QUIAPO: Blood, sweat, hope, and Rodallie S. Rosende’s story

A photo essay by Rick Rocamora, with an introduction by Rene Ciria-Cruz

Quiapo is a photo essay by award-winning photojournalist Rick Rocamora.  Quiapo, is actually two interrelated photo essays, in one book. The first story is about the people who live in and about Quiapo, a commercial district in the heart of Manila, many of whom are street/sidewalk vendors whose makeshift stalls are weighted down with all sorts of goods.

Most of these vendors are forced to sleep inside or beside these stalls to safeguard their wares at night. And an economy has thus sprung up to service their needs, from portable sleeping cots, to food, water, and what not. Rick Rocamora’s camera captures tender portraits of these folk and documents their living conditions.

The second story focuses on one of Quiapo’s residents, a young woman, Rodallie Rosende, who, despite the hard scrabble life of vendors in Quiapo, has struggled to pursue a college education, thanks in part to an anonymous donor who helps with her college fees and some living expenses.  Rocamora’s early photographs of Rodallie in Quiapo, helped bring this anonymous donor forward.

As with his previous photo documentary projects, Rocamora visits and re-visits his subjects over a long period of time, developing a deep empathy for their struggles, their dreams, and their hopes.  This is evident, not just in his photographs (which are in black and white), but in the spare captions that accompany them. As Ed Kashi notes in his promotional review on the back cover to the book, Quiapo exemplifies “the very best of what documentary photography can and should be.”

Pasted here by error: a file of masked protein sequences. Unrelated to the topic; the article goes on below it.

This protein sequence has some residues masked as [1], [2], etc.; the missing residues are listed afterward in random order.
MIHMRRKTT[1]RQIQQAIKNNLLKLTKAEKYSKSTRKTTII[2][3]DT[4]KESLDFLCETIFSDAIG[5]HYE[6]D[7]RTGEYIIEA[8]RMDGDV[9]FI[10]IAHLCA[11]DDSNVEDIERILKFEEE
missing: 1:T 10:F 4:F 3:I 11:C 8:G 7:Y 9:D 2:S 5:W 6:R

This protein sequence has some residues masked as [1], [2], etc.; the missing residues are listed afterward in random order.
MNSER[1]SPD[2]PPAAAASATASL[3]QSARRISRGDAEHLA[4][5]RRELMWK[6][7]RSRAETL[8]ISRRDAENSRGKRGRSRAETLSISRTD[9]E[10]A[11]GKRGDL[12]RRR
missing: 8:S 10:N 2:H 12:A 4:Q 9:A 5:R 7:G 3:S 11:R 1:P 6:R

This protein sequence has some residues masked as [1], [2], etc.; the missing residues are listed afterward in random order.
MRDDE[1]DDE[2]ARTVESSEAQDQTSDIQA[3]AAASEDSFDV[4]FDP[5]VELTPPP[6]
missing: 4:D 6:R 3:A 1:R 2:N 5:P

Rocamora’s Quiapo, dignifies the lives of Quiapo’s street vendors; it invites empathy for their struggles and admiration for their grit.  His portraits are compelling, but gentle, revealing his subject’s sense of hope.  His street scenes, on the other hand, are multilayered revealing Rocamora’s sense of humor and creative eye.

For the many Filipinos and Filipino Americans who have not been to Quiapo, Rene Ciria-Cruz’s introduction is instructive and provides historical context for the photographs.  Dan Amosin’s personal story demonstrates that even in the most hard-scrabble of circumstances, hope, grit, and self-reliance trumps (no pun intended) despair.

For those familiar with Rocamora’s body of work, this is a very special collection.  The last time Rocamora decided to collect his work into a book (America’s Second Class Veterans, 2009), a film (Second Class Veterans) aired over PBS stations during 2003-4 documenting his efforts.  These, together, inspired many to join Filipino veterans of World War II, in their struggle for recognition and justice. Rocamora’s Quiapo shines a much-needed light on the lives of Manila’s urban poor and homeless, and of their grit to remain self-reliant, and dignified.

*Copies of Quiapo are available through the photographer: [email protected].

Enrique de la Cruz

*** Enrique B. dela Cruz, Ph.D. is Professor Emeritus at the California State University-Northridge. He received his Ph.D. in Philosophy (Mathematical Logic) from UCLA and has written on Asian Americans, Filipino-Americans and Philippine-U.S. relations.  You can e-mail him at [email protected]

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